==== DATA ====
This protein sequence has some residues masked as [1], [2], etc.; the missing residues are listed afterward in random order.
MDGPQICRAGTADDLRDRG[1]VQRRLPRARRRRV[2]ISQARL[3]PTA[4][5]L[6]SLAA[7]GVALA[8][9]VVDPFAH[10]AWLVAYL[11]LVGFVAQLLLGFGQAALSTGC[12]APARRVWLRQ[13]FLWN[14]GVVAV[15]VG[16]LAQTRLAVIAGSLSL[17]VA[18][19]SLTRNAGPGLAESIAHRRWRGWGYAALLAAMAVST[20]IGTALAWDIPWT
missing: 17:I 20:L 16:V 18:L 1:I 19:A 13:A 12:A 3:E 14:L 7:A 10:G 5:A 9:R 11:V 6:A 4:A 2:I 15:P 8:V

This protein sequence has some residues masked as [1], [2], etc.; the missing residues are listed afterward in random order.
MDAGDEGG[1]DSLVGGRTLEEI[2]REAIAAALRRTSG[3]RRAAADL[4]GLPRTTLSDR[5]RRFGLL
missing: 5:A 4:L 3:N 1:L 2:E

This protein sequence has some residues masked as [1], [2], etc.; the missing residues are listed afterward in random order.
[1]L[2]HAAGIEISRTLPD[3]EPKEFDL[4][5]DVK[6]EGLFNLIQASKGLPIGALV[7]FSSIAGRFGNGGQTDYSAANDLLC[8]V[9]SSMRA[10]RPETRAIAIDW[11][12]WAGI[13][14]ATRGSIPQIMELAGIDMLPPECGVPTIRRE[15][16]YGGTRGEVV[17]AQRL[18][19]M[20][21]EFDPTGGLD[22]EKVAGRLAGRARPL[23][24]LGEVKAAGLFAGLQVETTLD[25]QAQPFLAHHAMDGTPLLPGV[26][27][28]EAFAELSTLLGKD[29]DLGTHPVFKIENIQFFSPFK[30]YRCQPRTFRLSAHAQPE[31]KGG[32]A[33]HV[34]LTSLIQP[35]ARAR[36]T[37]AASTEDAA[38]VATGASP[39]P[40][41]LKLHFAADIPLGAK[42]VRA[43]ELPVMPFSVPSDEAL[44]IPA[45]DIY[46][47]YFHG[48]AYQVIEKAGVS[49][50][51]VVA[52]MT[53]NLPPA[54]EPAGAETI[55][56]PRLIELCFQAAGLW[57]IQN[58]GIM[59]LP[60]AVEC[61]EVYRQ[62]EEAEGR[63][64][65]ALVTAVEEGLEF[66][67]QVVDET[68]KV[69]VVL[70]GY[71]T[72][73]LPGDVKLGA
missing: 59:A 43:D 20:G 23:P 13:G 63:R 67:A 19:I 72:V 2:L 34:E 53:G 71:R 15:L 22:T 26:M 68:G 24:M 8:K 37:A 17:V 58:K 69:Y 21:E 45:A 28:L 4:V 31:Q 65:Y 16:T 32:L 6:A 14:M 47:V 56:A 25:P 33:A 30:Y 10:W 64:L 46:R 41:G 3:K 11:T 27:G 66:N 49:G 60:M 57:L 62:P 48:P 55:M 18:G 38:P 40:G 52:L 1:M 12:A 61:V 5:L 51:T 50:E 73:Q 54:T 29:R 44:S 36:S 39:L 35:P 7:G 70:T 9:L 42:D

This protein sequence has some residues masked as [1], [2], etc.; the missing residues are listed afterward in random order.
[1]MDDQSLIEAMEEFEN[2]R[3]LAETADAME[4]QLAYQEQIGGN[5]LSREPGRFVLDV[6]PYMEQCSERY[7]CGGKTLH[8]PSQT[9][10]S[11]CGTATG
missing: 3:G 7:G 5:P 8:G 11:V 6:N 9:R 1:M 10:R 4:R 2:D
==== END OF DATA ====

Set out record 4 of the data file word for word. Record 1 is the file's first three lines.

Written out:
This protein sequence has some residues masked as [1], [2], etc.; the missing residues are listed afterward in random order.
[1]MDDQSLIEAMEEFEN[2]R[3]LAETADAME[4]QLAYQEQIGGN[5]LSREPGRFVLDV[6]PYMEQCSERY[7]CGGKTLH[8]PSQT[9][10]S[11]CGTATG
missing: 3:G 7:G 5:P 8:G 11:V 6:N 9:R 1:M 10:R 4:R 2:D